DIY time with Philip: Breathe Easy

With H1N1 (a.k.a. swine flu) running rampant on a global scale, people are beginning to take more precautions when it comes to their health. Whether it is a 15-time-a-day hand washing routine, cracking open the Emergen-C at the first sign of a sniffle or sporting a big white, “look-at-me-for-all-the-wrong-reasons” medical mask.

To address the lack of fashionable medical masks, we will be transforming them into something a bit more engaging that will give the naysayers a reason to take a second glance. Halloween is swiftly approaching, and at the very least this will add to any costume. So, first, the things we’ll need (photo 1 in the slideshow below):

-masks
-scissors
-embroidery thread
-sewing thread
-sewing/embroidery needle
-sequins
-fabric
-sturdy sculpt-able wire
-awl or punch of some sort
-anything else you wish to embellish with: fancy yarns, embroidery ribbon, non-toxic paint, leather string, rhinestones, jewels, wiggly eyes, non-toxic glue, etc.

(WARNING: Perforating the medical mask for the sake of style may decrease the effectiveness of the mask.)



My first foray in to this project (photo 2) combined these wonderfully rich autumn hued feathers and a pair of tiger eyes I found at the craft store. I sewed the two types of feathers in concentric rings from the outside in. Then marked places for the stuffed animal eyes, punched the markings, cut the holes a bit wider for the eye posts. He reminded me of the lamp from the Brave Little Toaster when I put him on this mirror.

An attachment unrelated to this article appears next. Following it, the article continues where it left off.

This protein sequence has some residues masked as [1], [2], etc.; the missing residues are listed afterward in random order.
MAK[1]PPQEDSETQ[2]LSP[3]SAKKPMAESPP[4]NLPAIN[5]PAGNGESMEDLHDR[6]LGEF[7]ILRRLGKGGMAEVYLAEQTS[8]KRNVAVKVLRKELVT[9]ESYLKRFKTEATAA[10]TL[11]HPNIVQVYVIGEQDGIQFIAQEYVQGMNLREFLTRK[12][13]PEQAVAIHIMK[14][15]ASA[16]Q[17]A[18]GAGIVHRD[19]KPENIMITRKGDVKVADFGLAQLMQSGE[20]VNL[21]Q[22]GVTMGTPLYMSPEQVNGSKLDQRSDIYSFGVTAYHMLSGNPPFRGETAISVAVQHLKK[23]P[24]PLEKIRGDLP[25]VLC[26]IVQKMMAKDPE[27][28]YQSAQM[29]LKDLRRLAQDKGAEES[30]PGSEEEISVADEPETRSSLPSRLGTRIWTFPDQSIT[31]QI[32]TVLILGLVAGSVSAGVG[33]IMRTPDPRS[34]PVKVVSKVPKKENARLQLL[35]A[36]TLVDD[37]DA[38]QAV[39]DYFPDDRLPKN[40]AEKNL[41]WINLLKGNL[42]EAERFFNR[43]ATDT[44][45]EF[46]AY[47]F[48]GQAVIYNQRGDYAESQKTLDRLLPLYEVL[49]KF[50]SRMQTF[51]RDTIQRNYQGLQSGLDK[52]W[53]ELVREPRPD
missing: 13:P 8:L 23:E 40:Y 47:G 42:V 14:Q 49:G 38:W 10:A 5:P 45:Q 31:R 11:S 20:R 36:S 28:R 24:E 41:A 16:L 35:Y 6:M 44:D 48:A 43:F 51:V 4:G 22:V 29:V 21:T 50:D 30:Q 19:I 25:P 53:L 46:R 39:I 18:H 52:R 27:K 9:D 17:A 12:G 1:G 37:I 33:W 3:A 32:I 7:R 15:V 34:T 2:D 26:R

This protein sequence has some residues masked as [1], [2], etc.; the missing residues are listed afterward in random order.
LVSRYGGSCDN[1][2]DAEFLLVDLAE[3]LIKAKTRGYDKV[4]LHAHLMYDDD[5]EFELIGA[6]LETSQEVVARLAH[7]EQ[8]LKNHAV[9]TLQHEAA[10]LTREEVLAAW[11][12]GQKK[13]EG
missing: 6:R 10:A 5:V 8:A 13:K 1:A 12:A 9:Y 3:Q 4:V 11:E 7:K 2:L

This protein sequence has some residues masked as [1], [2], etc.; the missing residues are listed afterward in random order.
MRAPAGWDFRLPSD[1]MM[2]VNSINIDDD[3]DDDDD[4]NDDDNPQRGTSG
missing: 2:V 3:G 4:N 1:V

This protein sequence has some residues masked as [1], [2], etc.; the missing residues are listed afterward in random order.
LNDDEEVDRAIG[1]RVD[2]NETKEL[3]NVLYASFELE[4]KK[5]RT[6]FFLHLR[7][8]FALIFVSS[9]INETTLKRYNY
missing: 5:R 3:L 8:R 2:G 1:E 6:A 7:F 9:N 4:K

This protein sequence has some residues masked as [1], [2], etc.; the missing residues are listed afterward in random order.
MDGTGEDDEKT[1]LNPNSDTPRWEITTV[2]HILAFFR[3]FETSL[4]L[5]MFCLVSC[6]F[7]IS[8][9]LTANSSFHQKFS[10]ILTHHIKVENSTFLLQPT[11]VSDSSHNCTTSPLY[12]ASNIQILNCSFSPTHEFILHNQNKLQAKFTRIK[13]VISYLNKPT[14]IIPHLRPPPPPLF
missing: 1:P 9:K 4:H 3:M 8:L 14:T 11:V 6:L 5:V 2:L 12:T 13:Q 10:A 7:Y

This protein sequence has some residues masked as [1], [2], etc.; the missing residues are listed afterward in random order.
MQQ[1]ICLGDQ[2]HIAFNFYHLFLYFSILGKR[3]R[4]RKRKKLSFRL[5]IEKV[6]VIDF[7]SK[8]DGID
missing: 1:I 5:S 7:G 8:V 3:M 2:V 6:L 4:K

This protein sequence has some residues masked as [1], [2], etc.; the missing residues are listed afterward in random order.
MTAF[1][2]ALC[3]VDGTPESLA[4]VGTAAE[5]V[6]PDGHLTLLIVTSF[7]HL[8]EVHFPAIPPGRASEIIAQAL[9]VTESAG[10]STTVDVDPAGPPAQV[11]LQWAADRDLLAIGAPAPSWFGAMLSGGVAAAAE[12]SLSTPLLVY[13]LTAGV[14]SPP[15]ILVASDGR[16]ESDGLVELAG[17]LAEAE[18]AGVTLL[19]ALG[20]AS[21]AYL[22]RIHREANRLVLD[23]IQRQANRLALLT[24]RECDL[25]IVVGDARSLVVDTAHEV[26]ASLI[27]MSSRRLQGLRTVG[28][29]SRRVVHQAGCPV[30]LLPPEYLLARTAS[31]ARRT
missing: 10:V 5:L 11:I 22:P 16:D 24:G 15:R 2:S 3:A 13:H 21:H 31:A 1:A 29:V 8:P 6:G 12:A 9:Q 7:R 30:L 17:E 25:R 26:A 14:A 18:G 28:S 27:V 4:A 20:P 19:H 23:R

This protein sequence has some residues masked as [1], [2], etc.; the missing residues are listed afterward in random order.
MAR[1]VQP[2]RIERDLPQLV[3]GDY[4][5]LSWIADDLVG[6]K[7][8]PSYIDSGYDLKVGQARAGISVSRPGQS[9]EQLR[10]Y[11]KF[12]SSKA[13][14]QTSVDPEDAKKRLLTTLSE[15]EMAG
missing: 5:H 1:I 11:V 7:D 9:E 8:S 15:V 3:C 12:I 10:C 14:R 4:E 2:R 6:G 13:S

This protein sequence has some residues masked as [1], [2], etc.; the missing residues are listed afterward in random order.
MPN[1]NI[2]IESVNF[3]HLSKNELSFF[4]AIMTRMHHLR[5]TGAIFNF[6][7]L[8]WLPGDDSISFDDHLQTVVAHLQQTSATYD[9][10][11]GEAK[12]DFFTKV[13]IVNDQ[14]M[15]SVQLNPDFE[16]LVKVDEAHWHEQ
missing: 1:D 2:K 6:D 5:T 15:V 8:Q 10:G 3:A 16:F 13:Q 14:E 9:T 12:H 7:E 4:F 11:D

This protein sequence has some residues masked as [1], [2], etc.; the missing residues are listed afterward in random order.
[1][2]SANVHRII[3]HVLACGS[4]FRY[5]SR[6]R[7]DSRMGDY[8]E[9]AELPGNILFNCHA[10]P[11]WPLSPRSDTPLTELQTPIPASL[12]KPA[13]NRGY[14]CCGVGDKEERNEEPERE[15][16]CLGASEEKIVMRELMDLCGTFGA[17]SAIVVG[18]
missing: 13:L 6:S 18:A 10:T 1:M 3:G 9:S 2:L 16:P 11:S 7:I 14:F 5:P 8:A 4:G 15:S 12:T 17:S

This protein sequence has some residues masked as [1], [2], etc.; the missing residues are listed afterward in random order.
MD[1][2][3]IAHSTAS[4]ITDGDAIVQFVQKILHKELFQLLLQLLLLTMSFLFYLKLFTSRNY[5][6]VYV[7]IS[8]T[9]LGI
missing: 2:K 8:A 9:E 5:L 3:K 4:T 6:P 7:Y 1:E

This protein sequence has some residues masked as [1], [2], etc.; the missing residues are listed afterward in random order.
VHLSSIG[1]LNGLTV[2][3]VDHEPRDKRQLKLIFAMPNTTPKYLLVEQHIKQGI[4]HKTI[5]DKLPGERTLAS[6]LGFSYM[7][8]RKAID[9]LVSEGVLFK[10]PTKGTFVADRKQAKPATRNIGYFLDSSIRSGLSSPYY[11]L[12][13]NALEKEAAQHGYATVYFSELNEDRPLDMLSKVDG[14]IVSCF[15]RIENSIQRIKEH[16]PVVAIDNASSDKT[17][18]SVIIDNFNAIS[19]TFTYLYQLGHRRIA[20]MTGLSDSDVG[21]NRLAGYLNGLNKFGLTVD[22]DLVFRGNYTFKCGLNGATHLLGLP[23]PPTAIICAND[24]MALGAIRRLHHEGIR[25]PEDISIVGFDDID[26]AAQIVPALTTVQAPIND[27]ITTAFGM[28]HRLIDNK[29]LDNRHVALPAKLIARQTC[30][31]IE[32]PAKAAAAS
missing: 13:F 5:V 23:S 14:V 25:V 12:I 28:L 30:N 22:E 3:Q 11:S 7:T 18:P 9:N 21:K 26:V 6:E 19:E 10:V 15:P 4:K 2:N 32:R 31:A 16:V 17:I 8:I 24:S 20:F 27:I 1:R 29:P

Who can resist a kitschy bit of cross-stitched embroidery? Cross-stitching is very basic, and WikiHow has a great how-to of this most basic form of embroidery. Any catchy phrase will do, just make sure to check your lines often, and I find it easiest to work from the center of the design to the outside, it helps control spacing and ensures there is enough room for the whole message. DeeryLou, my piggy bank, questions the epidemic from behind her rainbow bright mask (photo 3).

Infectious disease can bring a swift end to a romantic evening. So be wary of the H1N1 kiss. With mistletoe season upon us, we’ll throwback to Pretty Woman and make a rule: not on the mouth. What better way to contract some monster virus than to directly introduce your respiratory system to that of the infected? That said, send a clear message straight out of the gate with this mask emblazoned with sequin lips (photo 4), forbidding all advances. WikiHow also has a great technique for sewing sequins.

Finally, the classiest mask of the bunch. A few punches through the outside edges of the mask, a vinyl covered wire hanger from ACE hardware, and a green canvas rosette, create a sculpted head ornament (photo 4) fit for evenings when infection is likely, but glamour cannot be sacrificed.

Written by: Philip Washington

For more DIY time with Philip, click here


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